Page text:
From Ferguson’s international dimensions to . . . globalization as a game of Scrabble? Here are this week’s top picks in imperial and global history.
The ongoing events in Ferguson are shaping the consciousness of an American generation even as it divides members of that generation. But aggressive police racism against unarmed citizens in Ferguson, Staten Island and the rest of the nation is not just a domestic issue. It is also an international one.
For one there is the clear link between the United States’ global military power and the militarization of domestic police – an unfortunate inward turn of what Dwight Eisenhower called the “military-industrial complex.” As the New York Times reported last month, war gear has flowed to small police departments at outlandish levels since 1996 as part of the War on Drugs. The military-police connection has inundated popular culture. On his HBO show, comedian John Oliver described Ferguson police as “dressed to invade Fallujah.” In the same breath a critique of American policy toward Iraq since 2003, Oliver is right to note that police militarization is more than just a simple transfer of violent technology. It is a domestic extension of what J. William Fulbright once labelled “the arrogance of power” – that is, the tendency of people, nations, or institutions with authority to equate power with virtue. [continue reading]
India has blocked the release of a film on the assassination of former Indian prime minister Indira Gandhi, after complaints it glorified her killers. Intelligence agencies had warned of potential violence if it is released. The film, Kaum De Heere, or Diamonds Of The Community, had been scheduled for release on Friday. It tells the story of Ms Gandhi’s Sikh bodyguards who shot her dead apparently to avenge her decision to send troops in a deadly raid on the Golden Temple.
Sikhs say thousands were murdered when the army entered Sikhism’s holiest shrine in Amritsar to flush out militants. Mrs Gandhi’s assassination triggered an outburst of communal violence targeted at Sikhs and more than 3,000 Sikhs were killed in attacks across India. Late on Thursday India’s Central Board of Film Certification (CBFC) decided to halt the release “because of the law and order situation that might result from the showing of the film”, the Press Trust of India (PTI) news agency reported. [continue reading]
Eric Michael Johnson
[. . .] The modern conservation movement began at dawn on December 8, 1850, above the north fork of California’s San Joaquin River. Soft orange light had just begun to spill over the craggy peaks of the eastern mountains overlooking what was then known as the Ahwahnee Valley, causing the jagged minarets to ignite like still burning embers from the Indian campfires below. All remained still inside the wigwams of the Ahwahneechee camp. But an attuned ear might have noticed that the early morning trills of the hermit thrush were strangely absent. A disturbed silence had entered the forest, broken only by the occasional clumsy snap of twigs as if from an animal unfamiliar with its surroundings. There was also the faint smell of smoke.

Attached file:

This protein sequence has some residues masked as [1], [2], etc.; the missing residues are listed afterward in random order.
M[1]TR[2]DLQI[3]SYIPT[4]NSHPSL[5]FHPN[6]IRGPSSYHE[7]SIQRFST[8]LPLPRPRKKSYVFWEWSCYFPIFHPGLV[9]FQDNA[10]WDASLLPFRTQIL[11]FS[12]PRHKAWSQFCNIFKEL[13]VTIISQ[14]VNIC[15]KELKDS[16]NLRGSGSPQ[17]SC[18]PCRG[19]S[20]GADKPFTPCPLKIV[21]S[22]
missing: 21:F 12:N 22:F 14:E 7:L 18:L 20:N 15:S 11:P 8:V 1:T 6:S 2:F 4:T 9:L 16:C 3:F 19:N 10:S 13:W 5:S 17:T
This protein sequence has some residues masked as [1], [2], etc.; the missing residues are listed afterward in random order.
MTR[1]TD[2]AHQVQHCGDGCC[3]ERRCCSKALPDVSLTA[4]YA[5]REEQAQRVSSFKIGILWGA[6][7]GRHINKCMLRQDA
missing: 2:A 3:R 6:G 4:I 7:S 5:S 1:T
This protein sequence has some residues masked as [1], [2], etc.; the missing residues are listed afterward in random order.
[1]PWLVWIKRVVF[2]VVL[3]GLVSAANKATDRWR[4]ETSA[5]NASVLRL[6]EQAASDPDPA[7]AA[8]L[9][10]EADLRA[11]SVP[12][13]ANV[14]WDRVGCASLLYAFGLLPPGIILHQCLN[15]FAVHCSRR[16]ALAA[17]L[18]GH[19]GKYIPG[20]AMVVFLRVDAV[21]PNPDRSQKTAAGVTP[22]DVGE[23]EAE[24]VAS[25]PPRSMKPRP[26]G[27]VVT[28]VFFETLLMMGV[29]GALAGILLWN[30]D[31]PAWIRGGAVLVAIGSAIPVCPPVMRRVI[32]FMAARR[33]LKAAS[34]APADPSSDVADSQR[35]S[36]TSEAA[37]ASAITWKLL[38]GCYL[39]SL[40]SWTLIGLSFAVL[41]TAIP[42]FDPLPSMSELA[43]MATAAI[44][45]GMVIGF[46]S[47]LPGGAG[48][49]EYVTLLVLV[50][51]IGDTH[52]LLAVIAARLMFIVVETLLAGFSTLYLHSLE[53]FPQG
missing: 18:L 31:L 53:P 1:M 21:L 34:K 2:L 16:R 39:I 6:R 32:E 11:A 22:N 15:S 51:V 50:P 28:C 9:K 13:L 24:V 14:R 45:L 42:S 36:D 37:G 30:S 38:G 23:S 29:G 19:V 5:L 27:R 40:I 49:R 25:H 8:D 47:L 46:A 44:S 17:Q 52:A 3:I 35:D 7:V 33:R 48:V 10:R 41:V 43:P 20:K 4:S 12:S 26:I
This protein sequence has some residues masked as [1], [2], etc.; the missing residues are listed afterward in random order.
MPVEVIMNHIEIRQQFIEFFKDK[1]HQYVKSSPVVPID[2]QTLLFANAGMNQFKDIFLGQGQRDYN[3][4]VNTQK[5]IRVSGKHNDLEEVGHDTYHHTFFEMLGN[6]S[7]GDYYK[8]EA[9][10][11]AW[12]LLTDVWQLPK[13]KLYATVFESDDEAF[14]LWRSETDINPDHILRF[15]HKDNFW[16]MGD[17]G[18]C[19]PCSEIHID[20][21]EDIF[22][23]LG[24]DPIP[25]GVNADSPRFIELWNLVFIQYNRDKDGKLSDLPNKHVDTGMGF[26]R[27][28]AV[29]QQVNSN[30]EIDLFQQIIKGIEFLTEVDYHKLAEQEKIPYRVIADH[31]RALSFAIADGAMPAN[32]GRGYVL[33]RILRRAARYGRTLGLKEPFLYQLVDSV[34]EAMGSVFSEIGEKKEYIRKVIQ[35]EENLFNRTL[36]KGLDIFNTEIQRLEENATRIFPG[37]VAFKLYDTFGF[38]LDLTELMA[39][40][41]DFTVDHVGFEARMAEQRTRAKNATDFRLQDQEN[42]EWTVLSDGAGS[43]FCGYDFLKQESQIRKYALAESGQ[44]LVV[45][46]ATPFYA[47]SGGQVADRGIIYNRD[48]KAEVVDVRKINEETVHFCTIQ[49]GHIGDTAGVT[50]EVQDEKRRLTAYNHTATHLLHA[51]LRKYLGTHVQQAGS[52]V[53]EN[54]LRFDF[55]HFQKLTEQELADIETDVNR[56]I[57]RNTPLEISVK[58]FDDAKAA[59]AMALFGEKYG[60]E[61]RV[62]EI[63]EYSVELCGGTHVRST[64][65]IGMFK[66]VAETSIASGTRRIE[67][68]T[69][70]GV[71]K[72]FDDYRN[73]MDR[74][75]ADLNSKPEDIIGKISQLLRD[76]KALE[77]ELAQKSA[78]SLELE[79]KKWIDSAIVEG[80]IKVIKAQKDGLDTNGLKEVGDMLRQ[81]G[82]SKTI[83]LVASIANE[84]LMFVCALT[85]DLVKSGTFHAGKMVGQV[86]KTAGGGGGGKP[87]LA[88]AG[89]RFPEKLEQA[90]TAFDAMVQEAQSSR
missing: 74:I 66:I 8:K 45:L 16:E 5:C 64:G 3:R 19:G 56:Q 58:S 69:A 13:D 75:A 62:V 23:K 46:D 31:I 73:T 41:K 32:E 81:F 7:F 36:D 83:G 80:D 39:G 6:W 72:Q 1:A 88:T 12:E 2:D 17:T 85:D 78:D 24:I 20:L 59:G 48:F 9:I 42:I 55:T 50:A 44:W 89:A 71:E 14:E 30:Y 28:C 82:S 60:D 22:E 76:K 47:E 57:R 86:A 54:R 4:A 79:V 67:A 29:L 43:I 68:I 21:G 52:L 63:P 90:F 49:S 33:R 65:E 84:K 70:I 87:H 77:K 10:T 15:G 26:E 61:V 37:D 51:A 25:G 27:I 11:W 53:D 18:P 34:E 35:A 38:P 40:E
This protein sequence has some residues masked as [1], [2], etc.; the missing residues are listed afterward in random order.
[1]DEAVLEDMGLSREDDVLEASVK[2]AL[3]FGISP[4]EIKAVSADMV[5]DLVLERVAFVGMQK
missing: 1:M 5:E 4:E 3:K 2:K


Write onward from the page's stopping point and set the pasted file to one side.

Suddenly, fires roared to life throughout the camp as multiple wigwams were engulfed in flame. White men quickly scattered from the light and into shadow. A party of vigilantes in the company of Major John Savage of the “Mariposa Battalion” had used embers from the Indians’ own campfires to set the shelters ablaze. It was a tactic that those with experience in the Indian Wars knew to inspire panic, relying on the element of surprise. Dozens of Ahwahneechee fled their burning wigwams as the fire rapidly spread to the surrounding forest. Thick plumes of smoke were bathed in a searing glow that was also now descending from the rocky peaks above. “Charge, boys! Charge!” bellowed Lieutenant Reuben Chandler. [continue reading]
[. . .] The economic expansion of the last two centuries has been based on an explosion of knowledge about what can be made, and how. An apt metaphor is a game of Scrabble: Goods and services are made by stringing together productive capabilities – inputs, technologies, and tasks – just as words are made by putting letters together. Countries that have a greater variety of capabilities can make more diverse and complex goods, just as a Scrabble player who has more letters can generate more and longer words.
If a country lacks a letter, it cannot make the words that use it. Moreover, the more letters a country has, the greater the number of uses it could find for any additional letter it acquired. This leads to a “quiescence trap,” which lies at the heart of the Great Divergence. Countries with few “letters” lack incentives to accumulate more letters, because they cannot do much with any additional one: you would not want a TV remote control if you didn’t have a TV, and you would not want a TV broadcasting company if your potential customers lacked electricity. This trap becomes deeper the longer the alphabet and the longer the words. The last two centuries have seen an explosion in technologies – letters – and in the complexity of goods and services that can be made with them. So the techies get techier, and the laggards fall further behind. [continue reading]